significant reduction in severity. Similar reasoning implies improvement will also occur in southwestern Oregon.
Forecast confidence for California and southwestern Oregon is moderate to high in the southern half of the region, and low to moderate farther north, where a wet
winter is less likely.
Drought is forecast to persist in The Great Basin and northern Intermountain West, with some expansion expected in adjacent areas where there is currently abnormal
dryness (D0) indicated by the Drought Monitor and/or subnormal precipitation has been observed over the past few months. In the northern Intermountain West,
above-normal precipitation may occur in the short-term through the first few days of December, but odds favor below-normal precipitation for the 3 winter months as a
whole, implying drought persistence and expansion. Generally 30% to 40% of each year's precipitation falls during these 3 months, so any precipitation deficits that
accumulate during this period are somewhat difficult to overcome during the typically drier spring and summer months. Farther south, persistence is forecast through
central and northern sections of Nevada and Utah where the December - February outlook shows no tilt of the odds toward either wetter- nor drier-than-normal
conditions overall. The winter is slightly wetter than other times of the year, at least in Nevada, but the long-term nature of drought conditions will make
improvement difficult in this region, where normal precipitation in an absolute sense is scanty. Compared to California's statewide average precipitation of nearly
12 inches for the 3 winter months, Nevada and Utah both average under 3.5 inches during this period.
Forecast confidence is high in the northern Intermountain West, and moderate across central and northern sections of Nevada and Utah.
In the upper southern Plains, from the western half of Oklahoma and the northern Texas Panhandle northward through the drought areas in Colorado and Kansas, drought
persistence is forecast. Light precipitation at best is anticipated through the end of November, and while surplus precipitation is favored during
December - February, this is a relatively dry time of year, bringing only 5 to 15 percent of the annual total on average. In addition, soil moisture approximations
show decreased moisture values significantly more often than increased numbers. As a result, it seems unlikely that even a relatively wet December - February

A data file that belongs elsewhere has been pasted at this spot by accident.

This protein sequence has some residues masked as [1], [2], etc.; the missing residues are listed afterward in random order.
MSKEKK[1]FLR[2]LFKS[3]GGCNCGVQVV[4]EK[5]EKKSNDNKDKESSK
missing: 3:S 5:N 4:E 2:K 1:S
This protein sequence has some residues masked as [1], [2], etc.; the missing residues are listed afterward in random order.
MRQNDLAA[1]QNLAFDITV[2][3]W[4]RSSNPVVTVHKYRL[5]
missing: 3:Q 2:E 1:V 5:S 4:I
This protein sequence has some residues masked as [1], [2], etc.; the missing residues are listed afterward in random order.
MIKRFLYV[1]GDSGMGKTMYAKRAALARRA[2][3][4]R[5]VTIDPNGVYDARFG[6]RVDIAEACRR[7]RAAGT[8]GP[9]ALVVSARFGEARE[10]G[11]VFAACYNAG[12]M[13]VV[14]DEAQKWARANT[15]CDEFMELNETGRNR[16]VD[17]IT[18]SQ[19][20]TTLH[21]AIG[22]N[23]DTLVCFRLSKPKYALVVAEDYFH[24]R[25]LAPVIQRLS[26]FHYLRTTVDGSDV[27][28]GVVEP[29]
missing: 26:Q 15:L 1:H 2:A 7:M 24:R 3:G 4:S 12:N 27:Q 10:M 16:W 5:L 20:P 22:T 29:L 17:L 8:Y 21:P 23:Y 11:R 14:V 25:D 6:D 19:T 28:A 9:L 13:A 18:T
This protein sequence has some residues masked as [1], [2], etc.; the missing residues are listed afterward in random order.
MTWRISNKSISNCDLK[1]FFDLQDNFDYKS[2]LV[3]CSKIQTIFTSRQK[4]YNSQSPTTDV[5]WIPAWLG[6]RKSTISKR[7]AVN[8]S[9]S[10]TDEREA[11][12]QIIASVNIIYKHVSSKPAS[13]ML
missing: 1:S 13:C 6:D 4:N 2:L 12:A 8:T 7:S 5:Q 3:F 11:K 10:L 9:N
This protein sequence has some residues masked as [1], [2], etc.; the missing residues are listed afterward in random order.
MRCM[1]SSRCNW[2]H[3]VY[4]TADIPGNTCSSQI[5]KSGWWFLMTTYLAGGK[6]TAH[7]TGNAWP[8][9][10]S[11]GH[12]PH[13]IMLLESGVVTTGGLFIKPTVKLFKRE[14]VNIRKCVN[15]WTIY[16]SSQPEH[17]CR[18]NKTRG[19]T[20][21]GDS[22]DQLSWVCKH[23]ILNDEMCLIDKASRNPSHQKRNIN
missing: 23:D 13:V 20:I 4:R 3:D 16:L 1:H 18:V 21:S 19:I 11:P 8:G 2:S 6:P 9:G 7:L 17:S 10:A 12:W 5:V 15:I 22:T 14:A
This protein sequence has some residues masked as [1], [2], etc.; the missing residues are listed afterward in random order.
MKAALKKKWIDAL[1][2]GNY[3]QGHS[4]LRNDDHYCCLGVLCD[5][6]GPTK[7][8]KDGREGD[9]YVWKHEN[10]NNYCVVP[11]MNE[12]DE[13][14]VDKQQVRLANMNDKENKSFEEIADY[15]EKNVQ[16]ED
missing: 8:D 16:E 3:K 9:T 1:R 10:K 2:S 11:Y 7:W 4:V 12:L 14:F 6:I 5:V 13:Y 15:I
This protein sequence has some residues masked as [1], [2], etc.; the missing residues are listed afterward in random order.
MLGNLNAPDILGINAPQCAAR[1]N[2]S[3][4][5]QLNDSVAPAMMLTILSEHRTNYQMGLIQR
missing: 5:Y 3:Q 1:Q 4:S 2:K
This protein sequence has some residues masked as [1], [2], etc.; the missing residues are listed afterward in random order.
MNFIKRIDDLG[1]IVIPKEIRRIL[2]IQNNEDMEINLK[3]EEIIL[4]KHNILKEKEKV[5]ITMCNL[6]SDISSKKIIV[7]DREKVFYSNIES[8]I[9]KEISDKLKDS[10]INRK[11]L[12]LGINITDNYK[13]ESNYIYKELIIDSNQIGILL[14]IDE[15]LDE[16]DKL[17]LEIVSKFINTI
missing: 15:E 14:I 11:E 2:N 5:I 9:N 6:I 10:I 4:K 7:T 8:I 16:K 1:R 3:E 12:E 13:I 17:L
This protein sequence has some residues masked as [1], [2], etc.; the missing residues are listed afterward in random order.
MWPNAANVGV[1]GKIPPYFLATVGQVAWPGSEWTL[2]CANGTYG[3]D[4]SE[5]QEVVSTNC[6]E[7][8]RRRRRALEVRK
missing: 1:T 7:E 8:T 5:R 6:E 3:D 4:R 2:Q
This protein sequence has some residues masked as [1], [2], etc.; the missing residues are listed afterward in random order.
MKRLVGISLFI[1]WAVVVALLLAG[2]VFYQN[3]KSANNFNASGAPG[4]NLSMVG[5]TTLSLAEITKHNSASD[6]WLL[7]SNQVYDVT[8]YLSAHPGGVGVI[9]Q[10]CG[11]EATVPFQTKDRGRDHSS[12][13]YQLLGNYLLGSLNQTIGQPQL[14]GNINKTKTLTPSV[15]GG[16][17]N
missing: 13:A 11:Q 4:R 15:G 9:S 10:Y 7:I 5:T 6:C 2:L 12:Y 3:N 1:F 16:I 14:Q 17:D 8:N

will bring much drought relief given the climatological considerations. Still, the odds favoring wetness do bring some uncertainty in.
Forecast confidence for the upper southern Plains is moderate.
In the northern Plains, the small area of drought is expected to persist. Soils should freeze up early in the period, so any improvement in soil moisture content
will have to wait for spring thaw. In addition, only about 5 to 10 percent of the annual average precipitation falls during this 3-month period. Given the small
potential for substantial changes by the end of February, drought is forecast to persist where it exists, but the odds for development in any given region are
relatively low, though not out of the question.
Forecast confidence for the northern Plains is high.
A small area of drought is expected to develop in southeastern Michigan and perhaps some adjacent areas by the end of February. This area has been drier than normal
for the last 3 months or so, and while moderate precipitation on the order of an inch or so is forecast by Thanksgiving, odds favor dryness during
December - February 2014/15, allowing moisture deficits to increase. In conjunction with the antecedent dryness, it seems likely that at least a small area of
drought will develop.
Forecast confidence in the southeastern Great Lakes is moderate.
Improvement is forecast for the areas of drought that exist from the southern Rockies eastward through the southern Plains, and the southeastern states. In the short
term, the period up through Thanksgiving should be wet in most areas from central Texas and eastern Oklahoma eastward. Totals over an inch should be fairly
widespread, with 2 to 3 inch amounts anticipated in the central and eastern Red River Valley and along the central Gulf Coast region. In the longer term, surplus
winter precipitation is favored throughout the southern tier of states, although late November and early December look dry at this point.
Forecast confidence for the southern tier of states is moderate to high.
The small areas of drought in the lower Northeast are expected to be removed by the end of February. Near to above normal precipitation is forecast on all time
scales, particularly near the coast, and over an inch is anticipated by Thanksgiving. Still, this is a difficult region to forecast. Some upper-level air pressure
anomaly patterns, such as the Atlantic Oscillation, can be the primary factors determining precipitation over the winter, and these are always difficult to forecast
in the longer term.
Forecast confidence for the Northeast is moderate.
There is a strong likelihood of below normal precipitation through the end of the period across Hawaii, which is typically the wettest time of the year. To wit,
precipitation amounts during the cooler time of the year are the most critical in determining the evolution of any drought across the islands. As a result, the small
areas of existing drought are expected to persist, and drought is forecast to broadly expand, covering much if not all of the state by the end of February. There is
some inherent uncertainty in forecasting conditions far enough removed from normal as to induce drought where there is only spotty dryness to begin with, so our
confidence is reduced slightly.
Forecast confidence for Hawaii is moderate.